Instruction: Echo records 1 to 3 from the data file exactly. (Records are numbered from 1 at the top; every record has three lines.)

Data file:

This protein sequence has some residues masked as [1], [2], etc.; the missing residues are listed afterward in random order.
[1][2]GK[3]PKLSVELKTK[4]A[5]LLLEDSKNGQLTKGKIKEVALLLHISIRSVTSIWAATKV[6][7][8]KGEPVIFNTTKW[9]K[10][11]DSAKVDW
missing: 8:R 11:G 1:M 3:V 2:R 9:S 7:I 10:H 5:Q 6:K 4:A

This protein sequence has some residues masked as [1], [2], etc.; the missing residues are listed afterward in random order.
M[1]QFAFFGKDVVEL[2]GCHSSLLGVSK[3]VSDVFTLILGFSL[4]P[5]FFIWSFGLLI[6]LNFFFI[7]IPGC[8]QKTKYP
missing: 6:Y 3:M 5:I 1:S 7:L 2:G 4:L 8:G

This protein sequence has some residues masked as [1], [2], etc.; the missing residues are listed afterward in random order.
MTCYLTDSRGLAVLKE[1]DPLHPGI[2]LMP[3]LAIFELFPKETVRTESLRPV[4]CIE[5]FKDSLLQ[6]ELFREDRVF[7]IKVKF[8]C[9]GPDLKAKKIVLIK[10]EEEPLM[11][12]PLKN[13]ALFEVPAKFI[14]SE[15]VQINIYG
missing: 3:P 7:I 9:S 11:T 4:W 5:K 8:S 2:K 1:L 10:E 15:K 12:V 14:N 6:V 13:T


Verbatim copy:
This protein sequence has some residues masked as [1], [2], etc.; the missing residues are listed afterward in random order.
[1][2]GK[3]PKLSVELKTK[4]A[5]LLLEDSKNGQLTKGKIKEVALLLHISIRSVTSIWAATKV[6][7][8]KGEPVIFNTTKW[9]K[10][11]DSAKVDW
missing: 8:R 11:G 1:M 3:V 2:R 9:S 7:I 10:H 5:Q 6:K 4:A

This protein sequence has some residues masked as [1], [2], etc.; the missing residues are listed afterward in random order.
M[1]QFAFFGKDVVEL[2]GCHSSLLGVSK[3]VSDVFTLILGFSL[4]P[5]FFIWSFGLLI[6]LNFFFI[7]IPGC[8]QKTKYP
missing: 6:Y 3:M 5:I 1:S 7:L 2:G 4:L 8:G

This protein sequence has some residues masked as [1], [2], etc.; the missing residues are listed afterward in random order.
MTCYLTDSRGLAVLKE[1]DPLHPGI[2]LMP[3]LAIFELFPKETVRTESLRPV[4]CIE[5]FKDSLLQ[6]ELFREDRVF[7]IKVKF[8]C[9]GPDLKAKKIVLIK[10]EEEPLM[11][12]PLKN[13]ALFEVPAKFI[14]SE[15]VQINIYG
missing: 3:P 7:I 9:S 11:T 4:W 5:K 8:S 2:K 1:L 10:E 15:K 12:V 14:N 6:V 13:T